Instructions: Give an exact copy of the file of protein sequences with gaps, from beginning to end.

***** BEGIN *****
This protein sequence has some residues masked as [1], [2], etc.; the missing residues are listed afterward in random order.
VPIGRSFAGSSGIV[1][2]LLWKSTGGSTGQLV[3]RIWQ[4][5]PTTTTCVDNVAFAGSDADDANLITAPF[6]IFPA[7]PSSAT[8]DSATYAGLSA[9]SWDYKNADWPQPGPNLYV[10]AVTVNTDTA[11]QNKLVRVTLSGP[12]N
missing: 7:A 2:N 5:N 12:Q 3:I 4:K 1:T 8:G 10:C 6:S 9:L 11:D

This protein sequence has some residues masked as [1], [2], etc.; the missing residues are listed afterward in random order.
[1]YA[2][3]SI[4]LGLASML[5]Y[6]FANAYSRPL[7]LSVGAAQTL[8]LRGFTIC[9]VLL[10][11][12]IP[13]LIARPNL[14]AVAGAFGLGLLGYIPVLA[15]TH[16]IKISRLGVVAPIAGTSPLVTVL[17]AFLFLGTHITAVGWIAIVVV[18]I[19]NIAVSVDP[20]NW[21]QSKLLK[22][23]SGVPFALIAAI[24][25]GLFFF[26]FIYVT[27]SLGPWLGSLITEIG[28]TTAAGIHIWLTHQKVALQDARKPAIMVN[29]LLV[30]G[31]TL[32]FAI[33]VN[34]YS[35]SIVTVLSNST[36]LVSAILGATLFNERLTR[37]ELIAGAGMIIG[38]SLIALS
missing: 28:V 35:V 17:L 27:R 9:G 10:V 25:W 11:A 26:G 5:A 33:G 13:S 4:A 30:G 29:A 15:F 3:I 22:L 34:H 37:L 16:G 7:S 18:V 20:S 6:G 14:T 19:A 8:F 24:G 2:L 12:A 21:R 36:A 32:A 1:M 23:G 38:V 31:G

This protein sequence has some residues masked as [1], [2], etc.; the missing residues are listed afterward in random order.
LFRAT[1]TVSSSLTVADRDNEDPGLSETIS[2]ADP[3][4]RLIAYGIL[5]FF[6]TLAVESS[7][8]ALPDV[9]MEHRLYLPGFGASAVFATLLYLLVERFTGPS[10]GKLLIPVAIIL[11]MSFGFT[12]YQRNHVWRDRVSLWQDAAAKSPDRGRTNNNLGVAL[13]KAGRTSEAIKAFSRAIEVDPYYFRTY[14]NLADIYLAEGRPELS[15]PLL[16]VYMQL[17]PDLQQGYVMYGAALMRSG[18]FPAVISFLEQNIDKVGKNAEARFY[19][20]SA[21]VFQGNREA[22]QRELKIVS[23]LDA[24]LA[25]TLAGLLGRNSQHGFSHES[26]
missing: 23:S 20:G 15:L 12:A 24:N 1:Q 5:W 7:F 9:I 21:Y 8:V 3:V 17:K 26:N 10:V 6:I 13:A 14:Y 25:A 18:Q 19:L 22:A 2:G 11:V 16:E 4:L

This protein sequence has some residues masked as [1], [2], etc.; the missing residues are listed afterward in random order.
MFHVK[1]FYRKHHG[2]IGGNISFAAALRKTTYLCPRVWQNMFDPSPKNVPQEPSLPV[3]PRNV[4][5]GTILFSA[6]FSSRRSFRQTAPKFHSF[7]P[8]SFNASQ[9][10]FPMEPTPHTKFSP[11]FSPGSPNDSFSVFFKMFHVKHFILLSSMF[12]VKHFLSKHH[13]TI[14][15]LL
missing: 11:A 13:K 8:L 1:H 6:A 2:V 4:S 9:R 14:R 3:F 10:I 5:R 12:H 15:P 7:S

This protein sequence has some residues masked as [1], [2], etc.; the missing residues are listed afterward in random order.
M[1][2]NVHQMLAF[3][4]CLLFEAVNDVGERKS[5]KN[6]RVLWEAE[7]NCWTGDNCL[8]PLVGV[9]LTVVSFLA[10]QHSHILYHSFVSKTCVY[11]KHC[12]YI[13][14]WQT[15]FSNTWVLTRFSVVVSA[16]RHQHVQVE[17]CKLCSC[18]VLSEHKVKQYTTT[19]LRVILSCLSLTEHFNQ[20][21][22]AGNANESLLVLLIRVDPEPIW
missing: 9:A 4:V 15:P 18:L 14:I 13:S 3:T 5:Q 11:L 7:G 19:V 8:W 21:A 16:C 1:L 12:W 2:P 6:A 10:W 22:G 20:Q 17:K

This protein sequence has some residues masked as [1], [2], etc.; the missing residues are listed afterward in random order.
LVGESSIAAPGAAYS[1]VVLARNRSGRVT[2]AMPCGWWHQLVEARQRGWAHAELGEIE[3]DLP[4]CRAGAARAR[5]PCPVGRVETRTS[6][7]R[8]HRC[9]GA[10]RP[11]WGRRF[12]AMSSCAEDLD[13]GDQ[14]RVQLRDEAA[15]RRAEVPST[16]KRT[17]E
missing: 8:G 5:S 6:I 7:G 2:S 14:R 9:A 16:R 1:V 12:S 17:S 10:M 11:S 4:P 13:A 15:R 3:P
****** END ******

This protein sequence has some residues masked as [1], [2], etc.; the missing residues are listed afterward in random order.
VPIGRSFAGSSGIV[1][2]LLWKSTGGSTGQLV[3]RIWQ[4][5]PTTTTCVDNVAFAGSDADDANLITAPF[6]IFPA[7]PSSAT[8]DSATYAGLSA[9]SWDYKNADWPQPGPNLYV[10]AVTVNTDTA[11]QNKLVRVTLSGP[12]N
missing: 7:A 2:N 5:N 12:Q 3:I 4:K 1:T 8:G 10:C 6:S 9:L 11:D

This protein sequence has some residues masked as [1], [2], etc.; the missing residues are listed afterward in random order.
[1]YA[2][3]SI[4]LGLASML[5]Y[6]FANAYSRPL[7]LSVGAAQTL[8]LRGFTIC[9]VLL[10][11][12]IP[13]LIARPNL[14]AVAGAFGLGLLGYIPVLA[15]TH[16]IKISRLGVVAPIAGTSPLVTVL[17]AFLFLGTHITAVGWIAIVVV[18]I[19]NIAVSVDP[20]NW[21]QSKLLK[22][23]SGVPFALIAAI[24][25]GLFFF[26]FIYVT[27]SLGPWLGSLITEIG[28]TTAAGIHIWLTHQKVALQDARKPAIMVN[29]LLV[30]G[31]TL[32]FAI[33]VN[34]YS[35]SIVTVLSNST[36]LVSAILGATLFNERLTR[37]ELIAGAGMIIG[38]SLIALS
missing: 28:V 35:V 17:L 27:R 9:G 10:V 25:W 11:A 26:G 5:A 33:G 13:S 4:A 30:G 29:A 15:F 3:I 22:L 34:H 37:L 16:G 7:S 18:V 20:S 6:G 14:T 19:A 8:F 24:G 2:L 12:A 21:R 36:A 32:A 1:M 23:G 38:V 31:G

This protein sequence has some residues masked as [1], [2], etc.; the missing residues are listed afterward in random order.
LFRAT[1]TVSSSLTVADRDNEDPGLSETIS[2]ADP[3][4]RLIAYGIL[5]FF[6]TLAVESS[7][8]ALPDV[9]MEHRLYLPGFGASAVFATLLYLLVERFTGPS[10]GKLLIPVAIIL[11]MSFGFT[12]YQRNHVWRDRVSLWQDAAAKSPDRGRTNNNLGVAL[13]KAGRTSEAIKAFSRAIEVDPYYFRTY[14]NLADIYLAEGRPELS[15]PLL[16]VYMQL[17]PDLQQGYVMYGAALMRSG[18]FPAVISFLEQNIDKVGKNAEARFY[19][20]SA[21]VFQGNREA[22]QRELKIVS[23]LDA[24]LA[25]TLAGLLGRNSQHGFSHES[26]
missing: 23:S 20:G 15:L 12:A 24:N 1:Q 5:W 7:F 9:I 21:Y 8:V 3:V 17:K 26:N 10:V 6:I 13:A 14:Y 25:A 18:Q 19:L 22:A 2:G 11:V 16:E 4:L

This protein sequence has some residues masked as [1], [2], etc.; the missing residues are listed afterward in random order.
MFHVK[1]FYRKHHG[2]IGGNISFAAALRKTTYLCPRVWQNMFDPSPKNVPQEPSLPV[3]PRNV[4][5]GTILFSA[6]FSSRRSFRQTAPKFHSF[7]P[8]SFNASQ[9][10]FPMEPTPHTKFSP[11]FSPGSPNDSFSVFFKMFHVKHFILLSSMF[12]VKHFLSKHH[13]TI[14][15]LL
missing: 11:A 13:K 8:L 1:H 6:A 2:V 4:S 9:R 14:R 3:F 10:I 5:R 12:H 15:P 7:S

This protein sequence has some residues masked as [1], [2], etc.; the missing residues are listed afterward in random order.
M[1][2]NVHQMLAF[3][4]CLLFEAVNDVGERKS[5]KN[6]RVLWEAE[7]NCWTGDNCL[8]PLVGV[9]LTVVSFLA[10]QHSHILYHSFVSKTCVY[11]KHC[12]YI[13][14]WQT[15]FSNTWVLTRFSVVVSA[16]RHQHVQVE[17]CKLCSC[18]VLSEHKVKQYTTT[19]LRVILSCLSLTEHFNQ[20][21][22]AGNANESLLVLLIRVDPEPIW
missing: 9:A 4:V 15:P 18:L 14:I 13:S 3:T 5:Q 11:L 7:G 19:V 8:W 21:A 16:C 1:L 12:W 2:P 6:A 10:W 22:G 20:Q 17:K

This protein sequence has some residues masked as [1], [2], etc.; the missing residues are listed afterward in random order.
LVGESSIAAPGAAYS[1]VVLARNRSGRVT[2]AMPCGWWHQLVEARQRGWAHAELGEIE[3]DLP[4]CRAGAARAR[5]PCPVGRVETRTS[6][7]R[8]HRC[9]GA[10]RP[11]WGRRF[12]AMSSCAEDLD[13]GDQ[14]RVQLRDEAA[15]RRAEVPST[16]KRT[17]E
missing: 8:G 5:S 6:I 7:G 2:S 14:R 9:A 16:R 1:V 12:S 17:S 10:M 11:S 4:P 13:A 15:R 3:P